In fact, not only it is the only clearly-elucidated reason that I encountered, fans also know Youtubers can either get direct sponsorships, donations through Patreon, or both. Seemingly, they don’t have any reasons to make such demand.

While I cannot have make any concrete (and objective) conclusions, I can tell you about the mentality of Youtube fandoms.

They suffer from inferiority complex.

I am not talking about how their idols are talentless or something; just like fans of traditional idols, many Youtube fans certainly see theirs as talented. I am talking about how they see Youtube as a career: for them, it is not a real job.

Admittedly, it is extremely rare for me to see those comments. But, I do have encountered fans who genuinely believe the jobs of their idols are not “real jobs”. In fact, they seem happy if their idols have jobs other than making Youtube videos.

What are “real jobs”, anyway?

  • If a job gives us complete or near independence, is considered a novelty and disregarded by the establishment, and/or does not offer a stable source of income, then it would not be considered as “real”.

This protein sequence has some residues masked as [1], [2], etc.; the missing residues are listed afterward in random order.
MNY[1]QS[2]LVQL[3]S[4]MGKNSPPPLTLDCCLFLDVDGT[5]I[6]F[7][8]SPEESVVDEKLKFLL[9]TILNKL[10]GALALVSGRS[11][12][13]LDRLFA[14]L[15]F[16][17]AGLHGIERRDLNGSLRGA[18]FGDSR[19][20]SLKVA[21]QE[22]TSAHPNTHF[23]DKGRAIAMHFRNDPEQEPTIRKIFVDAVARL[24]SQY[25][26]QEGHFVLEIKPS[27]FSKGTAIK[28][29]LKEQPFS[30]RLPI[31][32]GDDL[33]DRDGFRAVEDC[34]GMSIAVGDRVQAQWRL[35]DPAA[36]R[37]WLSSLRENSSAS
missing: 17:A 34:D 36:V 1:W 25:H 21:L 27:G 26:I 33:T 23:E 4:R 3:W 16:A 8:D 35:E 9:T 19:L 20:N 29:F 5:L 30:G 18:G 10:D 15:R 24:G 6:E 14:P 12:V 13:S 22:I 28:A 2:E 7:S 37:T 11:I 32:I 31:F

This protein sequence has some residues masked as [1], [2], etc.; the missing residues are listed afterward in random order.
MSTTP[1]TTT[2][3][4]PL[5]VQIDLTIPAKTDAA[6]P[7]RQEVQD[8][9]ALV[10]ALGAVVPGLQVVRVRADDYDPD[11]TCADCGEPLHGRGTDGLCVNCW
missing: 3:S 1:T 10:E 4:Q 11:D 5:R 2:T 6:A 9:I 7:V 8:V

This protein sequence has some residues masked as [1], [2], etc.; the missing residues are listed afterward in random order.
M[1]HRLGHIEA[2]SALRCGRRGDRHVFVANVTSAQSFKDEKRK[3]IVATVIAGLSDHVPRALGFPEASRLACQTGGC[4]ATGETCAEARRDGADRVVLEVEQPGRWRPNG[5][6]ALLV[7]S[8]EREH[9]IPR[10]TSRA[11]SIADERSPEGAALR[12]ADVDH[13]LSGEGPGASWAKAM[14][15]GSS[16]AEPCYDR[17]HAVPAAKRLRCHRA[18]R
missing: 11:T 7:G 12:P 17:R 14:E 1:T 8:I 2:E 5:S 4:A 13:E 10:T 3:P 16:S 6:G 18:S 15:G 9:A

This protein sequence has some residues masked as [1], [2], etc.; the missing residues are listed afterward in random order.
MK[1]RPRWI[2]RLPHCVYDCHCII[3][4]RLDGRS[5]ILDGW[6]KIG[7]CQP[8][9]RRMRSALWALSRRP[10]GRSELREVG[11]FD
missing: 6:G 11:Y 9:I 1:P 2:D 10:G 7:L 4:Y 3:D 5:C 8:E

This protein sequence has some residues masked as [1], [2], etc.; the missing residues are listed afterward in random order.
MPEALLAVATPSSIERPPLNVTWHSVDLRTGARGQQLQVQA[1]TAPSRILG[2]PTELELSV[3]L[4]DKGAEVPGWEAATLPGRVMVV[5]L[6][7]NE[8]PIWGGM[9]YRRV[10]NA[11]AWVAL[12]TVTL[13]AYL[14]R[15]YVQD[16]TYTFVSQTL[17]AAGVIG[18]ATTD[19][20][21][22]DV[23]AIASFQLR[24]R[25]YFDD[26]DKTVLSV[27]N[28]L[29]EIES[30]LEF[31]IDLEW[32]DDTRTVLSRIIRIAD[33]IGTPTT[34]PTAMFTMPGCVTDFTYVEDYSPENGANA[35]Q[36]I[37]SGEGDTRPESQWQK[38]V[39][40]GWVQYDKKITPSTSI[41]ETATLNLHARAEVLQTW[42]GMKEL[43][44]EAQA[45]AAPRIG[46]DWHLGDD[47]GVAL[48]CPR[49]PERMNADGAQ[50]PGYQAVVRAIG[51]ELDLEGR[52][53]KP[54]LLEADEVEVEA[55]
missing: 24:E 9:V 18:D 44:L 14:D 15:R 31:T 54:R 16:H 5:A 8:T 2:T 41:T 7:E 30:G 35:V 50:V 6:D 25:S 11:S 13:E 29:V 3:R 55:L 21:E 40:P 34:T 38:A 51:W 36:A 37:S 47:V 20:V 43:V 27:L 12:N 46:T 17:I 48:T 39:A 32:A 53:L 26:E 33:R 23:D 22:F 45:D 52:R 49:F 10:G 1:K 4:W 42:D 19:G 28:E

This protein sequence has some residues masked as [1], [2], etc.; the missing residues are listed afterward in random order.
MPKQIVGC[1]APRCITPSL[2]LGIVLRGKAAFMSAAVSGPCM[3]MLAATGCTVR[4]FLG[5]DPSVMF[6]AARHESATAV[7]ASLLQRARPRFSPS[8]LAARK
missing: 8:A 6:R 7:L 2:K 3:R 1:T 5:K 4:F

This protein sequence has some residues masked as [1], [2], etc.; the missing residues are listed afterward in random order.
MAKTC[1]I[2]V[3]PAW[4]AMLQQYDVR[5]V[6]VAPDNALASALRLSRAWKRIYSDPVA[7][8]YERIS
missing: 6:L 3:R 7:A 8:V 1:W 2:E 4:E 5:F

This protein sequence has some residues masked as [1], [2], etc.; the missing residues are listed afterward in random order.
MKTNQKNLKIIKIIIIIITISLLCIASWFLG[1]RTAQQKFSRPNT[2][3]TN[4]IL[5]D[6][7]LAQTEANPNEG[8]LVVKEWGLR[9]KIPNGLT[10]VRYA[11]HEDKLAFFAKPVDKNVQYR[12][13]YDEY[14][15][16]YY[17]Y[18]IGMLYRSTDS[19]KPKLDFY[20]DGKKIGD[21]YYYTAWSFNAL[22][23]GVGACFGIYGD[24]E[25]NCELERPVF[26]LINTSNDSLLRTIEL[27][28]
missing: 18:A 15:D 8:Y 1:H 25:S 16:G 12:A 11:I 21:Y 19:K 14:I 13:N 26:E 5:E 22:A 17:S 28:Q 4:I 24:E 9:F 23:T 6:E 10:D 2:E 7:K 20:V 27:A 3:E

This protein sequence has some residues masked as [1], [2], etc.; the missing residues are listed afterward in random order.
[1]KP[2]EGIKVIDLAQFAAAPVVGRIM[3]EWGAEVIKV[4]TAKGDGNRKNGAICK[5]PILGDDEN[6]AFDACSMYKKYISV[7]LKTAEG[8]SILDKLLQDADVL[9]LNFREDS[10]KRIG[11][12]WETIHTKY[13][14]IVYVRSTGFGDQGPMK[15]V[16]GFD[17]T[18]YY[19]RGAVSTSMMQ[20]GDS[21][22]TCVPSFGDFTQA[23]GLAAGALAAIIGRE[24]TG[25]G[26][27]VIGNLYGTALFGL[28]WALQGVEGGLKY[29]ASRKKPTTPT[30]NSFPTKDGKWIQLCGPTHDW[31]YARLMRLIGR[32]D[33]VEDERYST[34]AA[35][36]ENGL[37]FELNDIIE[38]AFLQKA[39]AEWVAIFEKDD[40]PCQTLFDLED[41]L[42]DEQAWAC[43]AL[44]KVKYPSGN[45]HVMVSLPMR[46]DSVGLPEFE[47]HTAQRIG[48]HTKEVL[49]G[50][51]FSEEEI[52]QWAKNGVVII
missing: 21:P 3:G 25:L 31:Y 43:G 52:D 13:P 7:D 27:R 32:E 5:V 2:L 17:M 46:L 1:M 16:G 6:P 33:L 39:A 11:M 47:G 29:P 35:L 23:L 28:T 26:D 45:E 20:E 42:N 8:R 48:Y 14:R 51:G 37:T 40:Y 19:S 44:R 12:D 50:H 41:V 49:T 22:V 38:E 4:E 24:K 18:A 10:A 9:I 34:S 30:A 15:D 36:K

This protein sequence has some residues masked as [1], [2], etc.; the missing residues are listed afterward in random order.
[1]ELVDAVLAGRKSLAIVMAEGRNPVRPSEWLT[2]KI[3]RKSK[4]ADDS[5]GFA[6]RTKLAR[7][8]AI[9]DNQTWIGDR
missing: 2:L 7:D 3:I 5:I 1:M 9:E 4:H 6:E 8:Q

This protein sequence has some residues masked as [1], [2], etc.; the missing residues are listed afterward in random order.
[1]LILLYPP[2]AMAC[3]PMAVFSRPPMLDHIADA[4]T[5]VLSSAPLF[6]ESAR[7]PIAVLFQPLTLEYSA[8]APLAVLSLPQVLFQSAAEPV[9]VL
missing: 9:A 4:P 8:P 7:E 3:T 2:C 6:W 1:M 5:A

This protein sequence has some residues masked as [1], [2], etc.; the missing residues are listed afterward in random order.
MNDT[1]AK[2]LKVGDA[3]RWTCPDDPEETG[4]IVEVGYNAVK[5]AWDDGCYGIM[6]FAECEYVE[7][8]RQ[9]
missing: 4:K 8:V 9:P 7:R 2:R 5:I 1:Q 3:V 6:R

• I reach to such conclusion because, from what I observe, the jobs labelled as “not real” often possess some or all of those characteristics. I have never heard people calling blue collar jobs and most white ones as “not real”.

    From this observation, I already have a clear imagination of what some Youtube fans are thinking:

    Yes, we know our favourite Youtubers are creators who rise to the top despite the independence from the old-age establishment. And that what makes them unique.

    But, because of that same reason, we fans feel insecure about ourselves because there is no prestige in admiring those who are not parts of the establishment.

    Therefore, it would be selfish of our idols to stay independent and refuse to become corporate slaves.